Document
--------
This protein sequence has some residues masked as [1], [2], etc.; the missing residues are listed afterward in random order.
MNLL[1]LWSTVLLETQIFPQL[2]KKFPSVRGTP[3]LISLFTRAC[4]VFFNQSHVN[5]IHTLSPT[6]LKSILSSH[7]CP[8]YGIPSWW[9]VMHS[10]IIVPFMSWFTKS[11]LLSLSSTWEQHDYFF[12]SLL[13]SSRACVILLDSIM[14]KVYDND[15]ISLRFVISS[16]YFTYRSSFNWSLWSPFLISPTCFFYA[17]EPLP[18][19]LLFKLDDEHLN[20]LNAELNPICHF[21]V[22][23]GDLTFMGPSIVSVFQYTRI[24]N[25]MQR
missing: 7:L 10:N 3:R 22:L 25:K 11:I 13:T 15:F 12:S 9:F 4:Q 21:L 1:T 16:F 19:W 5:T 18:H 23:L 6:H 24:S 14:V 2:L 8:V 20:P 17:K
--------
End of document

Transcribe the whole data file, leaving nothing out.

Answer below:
This protein sequence has some residues masked as [1], [2], etc.; the missing residues are listed afterward in random order.
MNLL[1]LWSTVLLETQIFPQL[2]KKFPSVRGTP[3]LISLFTRAC[4]VFFNQSHVN[5]IHTLSPT[6]LKSILSSH[7]CP[8]YGIPSWW[9]VMHS[10]IIVPFMSWFTKS[11]LLSLSSTWEQHDYFF[12]SLL[13]SSRACVILLDSIM[14]KVYDND[15]ISLRFVISS[16]YFTYRSSFNWSLWSPFLISPTCFFYA[17]EPLP[18][19]LLFKLDDEHLN[20]LNAELNPICHF[21]V[22][23]GDLTFMGPSIVSVFQYTRI[24]N[25]MQR
missing: 7:L 10:N 3:R 22:L 25:K 11:I 13:T 15:F 12:S 9:F 4:Q 21:L 1:T 16:F 19:W 5:T 18:H 23:L 6:H 24:S 14:V 2:L 8:V 20:P 17:K